5 – What data do we have around client behaviour on our website?
Once you’ve developed your metrics, it’s time to decide on what parameters you’ll use to score your leads. A few parameters to consider:
– How recent are your interactions: The more recent, the better
– What type of interaction: Downloading an ebook is worth more than a ‘like’
– Pages viewed on the website: If you’re seeing a lead spend way more time on pricing page, it’s time to reach out quickly
– Number of interactions: The more interactions, the warmer the lead and that means the more ready they are
– Channel interactions: Email is typically the best channel
– Urgency of request: Request that are time sensitive typically score higher
– Size of the prospect’s company: Properties have their own sweet spot – know what yours is and score your ideal customers more highly
– Value of the proposal: Understand your sweet spot and score accordingly
– Stay frequency: A guest or group that has stayed with you frequently in the past is more likely to convert than a guest or group that is unfamiliar with your property
3 – Use clean data
It’s essential to use clean, relevant, up-to-date data to make informed decisions. By using clean data, you’ll be able to accurately score and follow up with your hotel sales leads. Every interaction with a prospect or customer should be recorded, tracked, and accessible to your team to ensure everyone involved in the process is aware of all previous engagements. This allows the prospect to move through the funnel and receive the appropriate amount of communication. If a prospect receives too many communications, it can lead them to unsubscribe from the email list or disinterest them entirely. A CRM helps with this as it streamlines the entire process in one application.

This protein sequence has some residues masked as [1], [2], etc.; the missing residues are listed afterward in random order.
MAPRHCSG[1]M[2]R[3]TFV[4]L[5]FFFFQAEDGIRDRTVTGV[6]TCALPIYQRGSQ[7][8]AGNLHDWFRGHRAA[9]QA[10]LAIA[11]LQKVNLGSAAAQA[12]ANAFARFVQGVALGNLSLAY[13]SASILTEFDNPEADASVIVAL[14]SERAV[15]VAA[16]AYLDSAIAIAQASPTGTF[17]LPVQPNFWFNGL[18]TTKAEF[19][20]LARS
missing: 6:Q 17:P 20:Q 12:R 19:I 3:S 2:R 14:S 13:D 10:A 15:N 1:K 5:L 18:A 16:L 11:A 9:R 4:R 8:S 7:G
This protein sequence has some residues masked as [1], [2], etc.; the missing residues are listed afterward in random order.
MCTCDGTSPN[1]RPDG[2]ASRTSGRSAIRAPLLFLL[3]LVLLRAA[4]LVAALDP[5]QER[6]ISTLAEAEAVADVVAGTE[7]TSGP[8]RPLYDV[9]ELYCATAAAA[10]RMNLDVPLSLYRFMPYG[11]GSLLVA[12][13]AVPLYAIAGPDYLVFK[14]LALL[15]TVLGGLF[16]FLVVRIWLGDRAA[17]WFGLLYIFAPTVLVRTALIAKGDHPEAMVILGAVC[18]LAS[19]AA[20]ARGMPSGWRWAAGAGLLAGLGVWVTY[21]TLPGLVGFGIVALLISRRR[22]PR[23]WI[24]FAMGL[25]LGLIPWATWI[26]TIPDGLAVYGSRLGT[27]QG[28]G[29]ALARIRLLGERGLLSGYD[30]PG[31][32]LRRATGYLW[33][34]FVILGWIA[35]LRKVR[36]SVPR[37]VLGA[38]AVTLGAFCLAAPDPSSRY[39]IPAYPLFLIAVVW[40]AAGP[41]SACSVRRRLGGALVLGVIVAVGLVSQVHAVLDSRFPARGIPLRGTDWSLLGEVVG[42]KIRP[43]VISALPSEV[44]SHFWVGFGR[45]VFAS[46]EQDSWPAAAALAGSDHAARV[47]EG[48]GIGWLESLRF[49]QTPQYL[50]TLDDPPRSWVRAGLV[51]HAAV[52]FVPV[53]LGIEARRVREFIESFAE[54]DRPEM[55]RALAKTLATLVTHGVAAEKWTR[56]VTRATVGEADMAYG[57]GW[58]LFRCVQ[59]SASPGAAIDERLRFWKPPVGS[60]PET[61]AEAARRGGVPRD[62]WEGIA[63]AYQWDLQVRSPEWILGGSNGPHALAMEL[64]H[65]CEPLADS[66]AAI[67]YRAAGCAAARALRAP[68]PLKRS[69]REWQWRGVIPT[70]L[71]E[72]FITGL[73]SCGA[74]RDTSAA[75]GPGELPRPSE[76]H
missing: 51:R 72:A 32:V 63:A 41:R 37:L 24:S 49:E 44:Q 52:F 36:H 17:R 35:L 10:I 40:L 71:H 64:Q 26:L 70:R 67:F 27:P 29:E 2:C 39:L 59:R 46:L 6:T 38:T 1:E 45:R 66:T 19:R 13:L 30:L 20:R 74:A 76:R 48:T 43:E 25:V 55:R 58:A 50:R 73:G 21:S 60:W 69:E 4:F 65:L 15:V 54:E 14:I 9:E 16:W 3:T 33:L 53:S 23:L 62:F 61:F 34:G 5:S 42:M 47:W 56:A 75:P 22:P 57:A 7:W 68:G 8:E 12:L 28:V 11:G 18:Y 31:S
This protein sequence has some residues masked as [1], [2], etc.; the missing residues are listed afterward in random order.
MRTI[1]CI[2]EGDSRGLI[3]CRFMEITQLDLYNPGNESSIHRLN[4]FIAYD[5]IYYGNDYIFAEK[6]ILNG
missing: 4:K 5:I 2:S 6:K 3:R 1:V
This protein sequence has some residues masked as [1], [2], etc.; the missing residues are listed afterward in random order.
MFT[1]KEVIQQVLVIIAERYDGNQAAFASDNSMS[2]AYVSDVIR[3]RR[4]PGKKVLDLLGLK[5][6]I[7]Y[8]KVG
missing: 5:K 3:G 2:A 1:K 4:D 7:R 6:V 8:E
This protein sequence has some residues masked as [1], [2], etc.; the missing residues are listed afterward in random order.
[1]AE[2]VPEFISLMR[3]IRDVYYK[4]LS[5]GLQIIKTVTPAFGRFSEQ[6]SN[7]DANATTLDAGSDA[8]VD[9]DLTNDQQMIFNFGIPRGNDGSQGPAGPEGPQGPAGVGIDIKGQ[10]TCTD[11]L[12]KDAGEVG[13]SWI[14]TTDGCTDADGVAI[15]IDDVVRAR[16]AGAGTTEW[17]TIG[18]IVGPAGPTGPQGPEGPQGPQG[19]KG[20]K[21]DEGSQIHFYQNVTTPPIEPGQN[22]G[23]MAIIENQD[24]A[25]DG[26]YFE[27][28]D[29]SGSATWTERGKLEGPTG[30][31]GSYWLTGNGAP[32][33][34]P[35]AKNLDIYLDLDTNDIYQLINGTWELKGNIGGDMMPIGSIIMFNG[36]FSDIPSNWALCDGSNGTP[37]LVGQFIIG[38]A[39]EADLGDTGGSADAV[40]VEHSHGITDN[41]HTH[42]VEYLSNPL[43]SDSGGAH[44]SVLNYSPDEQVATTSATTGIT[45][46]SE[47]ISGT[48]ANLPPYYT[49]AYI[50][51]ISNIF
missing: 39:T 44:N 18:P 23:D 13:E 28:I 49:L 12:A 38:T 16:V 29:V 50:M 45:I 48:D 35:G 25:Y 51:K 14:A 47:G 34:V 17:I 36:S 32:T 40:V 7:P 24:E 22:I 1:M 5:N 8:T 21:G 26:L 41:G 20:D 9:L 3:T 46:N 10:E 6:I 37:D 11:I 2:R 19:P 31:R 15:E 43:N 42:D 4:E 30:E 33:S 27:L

4 – Nurture your leads
Lead nurturing is the process of developing and engaging with your prospects at every stage of the sales funnel to develop that relationship. Hotel sales leads will enter the pipeline at various stages. The goal of your sales and marketing teams are to take the leads in their various stages and move them towards conversion. As we’ve mentioned before, every lead is unique and the way you nurture and follow up is based on what stage they’re in.
The type of communications, promotions and information you’d send to a prospect that’s in the beginning of the sales cycle will differ greatly from a prospect that is farther down the cycle who knows what product they want and is close to the buying decision. Lead nurturing can happen in varying channels but email marketing is the most common and effective.
Consider these options for lead nurturing through email: